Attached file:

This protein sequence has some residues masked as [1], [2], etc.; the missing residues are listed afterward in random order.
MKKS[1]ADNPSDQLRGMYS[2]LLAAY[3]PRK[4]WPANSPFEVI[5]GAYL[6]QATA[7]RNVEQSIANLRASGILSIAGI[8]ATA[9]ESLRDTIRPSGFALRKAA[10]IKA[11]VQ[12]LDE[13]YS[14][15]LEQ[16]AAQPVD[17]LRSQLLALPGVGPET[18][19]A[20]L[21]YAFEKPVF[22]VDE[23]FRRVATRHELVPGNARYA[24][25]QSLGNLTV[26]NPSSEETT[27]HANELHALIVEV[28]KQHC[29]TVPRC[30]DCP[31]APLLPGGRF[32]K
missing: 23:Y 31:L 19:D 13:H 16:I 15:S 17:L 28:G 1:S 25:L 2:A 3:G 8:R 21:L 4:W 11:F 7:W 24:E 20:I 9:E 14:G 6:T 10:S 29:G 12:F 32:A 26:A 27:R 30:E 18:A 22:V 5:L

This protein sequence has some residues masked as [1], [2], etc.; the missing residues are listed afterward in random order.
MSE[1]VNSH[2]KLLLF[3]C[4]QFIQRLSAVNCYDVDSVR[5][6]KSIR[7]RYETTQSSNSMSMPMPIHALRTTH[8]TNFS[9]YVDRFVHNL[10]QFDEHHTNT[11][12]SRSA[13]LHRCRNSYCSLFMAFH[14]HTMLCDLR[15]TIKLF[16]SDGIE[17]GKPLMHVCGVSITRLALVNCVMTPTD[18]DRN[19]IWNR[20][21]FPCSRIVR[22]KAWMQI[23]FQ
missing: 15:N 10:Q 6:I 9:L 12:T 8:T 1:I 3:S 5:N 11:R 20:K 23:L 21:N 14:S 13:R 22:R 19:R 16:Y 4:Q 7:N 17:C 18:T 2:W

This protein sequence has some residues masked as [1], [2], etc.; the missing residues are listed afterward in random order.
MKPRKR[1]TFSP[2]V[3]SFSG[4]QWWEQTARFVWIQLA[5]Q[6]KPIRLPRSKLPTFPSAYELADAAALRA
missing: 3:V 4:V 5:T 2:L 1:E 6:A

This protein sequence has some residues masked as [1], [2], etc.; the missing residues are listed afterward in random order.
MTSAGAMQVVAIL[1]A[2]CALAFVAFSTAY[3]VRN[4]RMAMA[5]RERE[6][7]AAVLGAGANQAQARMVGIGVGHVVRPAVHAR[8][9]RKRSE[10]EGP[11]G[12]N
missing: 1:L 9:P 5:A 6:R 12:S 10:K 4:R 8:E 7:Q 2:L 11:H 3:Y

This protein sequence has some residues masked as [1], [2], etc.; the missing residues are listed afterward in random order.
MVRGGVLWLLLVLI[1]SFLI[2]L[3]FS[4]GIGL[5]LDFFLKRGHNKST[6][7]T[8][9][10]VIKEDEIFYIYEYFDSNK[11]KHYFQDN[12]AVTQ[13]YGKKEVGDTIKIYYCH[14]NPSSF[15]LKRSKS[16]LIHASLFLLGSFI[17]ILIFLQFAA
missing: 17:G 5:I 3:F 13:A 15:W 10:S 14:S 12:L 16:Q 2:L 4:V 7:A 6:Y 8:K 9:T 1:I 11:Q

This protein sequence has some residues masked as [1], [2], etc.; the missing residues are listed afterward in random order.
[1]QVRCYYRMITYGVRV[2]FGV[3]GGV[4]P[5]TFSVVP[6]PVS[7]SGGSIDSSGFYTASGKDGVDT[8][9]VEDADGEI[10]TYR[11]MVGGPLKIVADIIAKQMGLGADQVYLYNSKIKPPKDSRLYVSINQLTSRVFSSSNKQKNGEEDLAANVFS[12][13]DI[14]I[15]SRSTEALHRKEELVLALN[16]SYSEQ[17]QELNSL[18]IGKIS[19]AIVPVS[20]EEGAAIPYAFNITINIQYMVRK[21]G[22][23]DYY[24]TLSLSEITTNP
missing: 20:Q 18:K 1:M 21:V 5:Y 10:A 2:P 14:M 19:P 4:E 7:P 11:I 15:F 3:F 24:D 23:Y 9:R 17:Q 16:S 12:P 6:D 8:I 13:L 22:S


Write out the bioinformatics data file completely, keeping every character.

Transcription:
This protein sequence has some residues masked as [1], [2], etc.; the missing residues are listed afterward in random order.
MKKS[1]ADNPSDQLRGMYS[2]LLAAY[3]PRK[4]WPANSPFEVI[5]GAYL[6]QATA[7]RNVEQSIANLRASGILSIAGI[8]ATA[9]ESLRDTIRPSGFALRKAA[10]IKA[11]VQ[12]LDE[13]YS[14][15]LEQ[16]AAQPVD[17]LRSQLLALPGVGPET[18][19]A[20]L[21]YAFEKPVF[22]VDE[23]FRRVATRHELVPGNARYA[24][25]QSLGNLTV[26]NPSSEETT[27]HANELHALIVEV[28]KQHC[29]TVPRC[30]DCP[31]APLLPGGRF[32]K
missing: 23:Y 31:L 19:D 13:H 16:I 15:S 17:L 28:G 1:S 25:L 2:A 3:G 8:R 21:L 4:W 11:F 7:W 24:E 20:I 9:E 14:G 6:T 10:S 29:G 12:F 32:A 26:A 27:R 30:E 18:A 22:V 5:L

This protein sequence has some residues masked as [1], [2], etc.; the missing residues are listed afterward in random order.
MSE[1]VNSH[2]KLLLF[3]C[4]QFIQRLSAVNCYDVDSVR[5][6]KSIR[7]RYETTQSSNSMSMPMPIHALRTTH[8]TNFS[9]YVDRFVHNL[10]QFDEHHTNT[11][12]SRSA[13]LHRCRNSYCSLFMAFH[14]HTMLCDLR[15]TIKLF[16]SDGIE[17]GKPLMHVCGVSITRLALVNCVMTPTD[18]DRN[19]IWNR[20][21]FPCSRIVR[22]KAWMQI[23]FQ
missing: 15:N 10:Q 6:I 9:L 12:T 8:T 1:I 3:S 5:N 11:R 20:K 23:L 21:N 14:S 13:R 22:R 19:R 16:Y 4:Q 7:N 17:C 18:T 2:W

This protein sequence has some residues masked as [1], [2], etc.; the missing residues are listed afterward in random order.
MKPRKR[1]TFSP[2]V[3]SFSG[4]QWWEQTARFVWIQLA[5]Q[6]KPIRLPRSKLPTFPSAYELADAAALRA
missing: 3:V 4:V 5:T 2:L 1:E 6:A

This protein sequence has some residues masked as [1], [2], etc.; the missing residues are listed afterward in random order.
MTSAGAMQVVAIL[1]A[2]CALAFVAFSTAY[3]VRN[4]RMAMA[5]RERE[6][7]AAVLGAGANQAQARMVGIGVGHVVRPAVHAR[8][9]RKRSE[10]EGP[11]G[12]N
missing: 1:L 9:P 5:A 6:R 12:S 10:K 4:R 8:E 7:Q 2:L 11:H 3:Y

This protein sequence has some residues masked as [1], [2], etc.; the missing residues are listed afterward in random order.
MVRGGVLWLLLVLI[1]SFLI[2]L[3]FS[4]GIGL[5]LDFFLKRGHNKST[6][7]T[8][9][10]VIKEDEIFYIYEYFDSNK[11]KHYFQDN[12]AVTQ[13]YGKKEVGDTIKIYYCH[14]NPSSF[15]LKRSKS[16]LIHASLFLLGSFI[17]ILIFLQFAA
missing: 17:G 5:I 3:F 13:A 15:W 10:S 14:S 12:L 16:Q 2:L 4:V 7:A 6:Y 8:K 9:T 1:I 11:Q

This protein sequence has some residues masked as [1], [2], etc.; the missing residues are listed afterward in random order.
[1]QVRCYYRMITYGVRV[2]FGV[3]GGV[4]P[5]TFSVVP[6]PVS[7]SGGSIDSSGFYTASGKDGVDT[8][9]VEDADGEI[10]TYR[11]MVGGPLKIVADIIAKQMGLGADQVYLYNSKIKPPKDSRLYVSINQLTSRVFSSSNKQKNGEEDLAANVFS[12][13]DI[14]I[15]SRSTEALHRKEELVLALN[16]SYSEQ[17]QELNSL[18]IGKIS[19]AIVPVS[20]EEGAAIPYAFNITINIQYMVRK[21]G[22][23]DYY[24]TLSLSEITTNP
missing: 20:Q 18:K 1:M 21:V 5:Y 10:A 2:P 14:M 19:P 4:E 7:P 11:I 15:F 3:F 24:D 23:Y 9:R 17:Q 16:S 12:P 6:D 8:I 13:L 22:S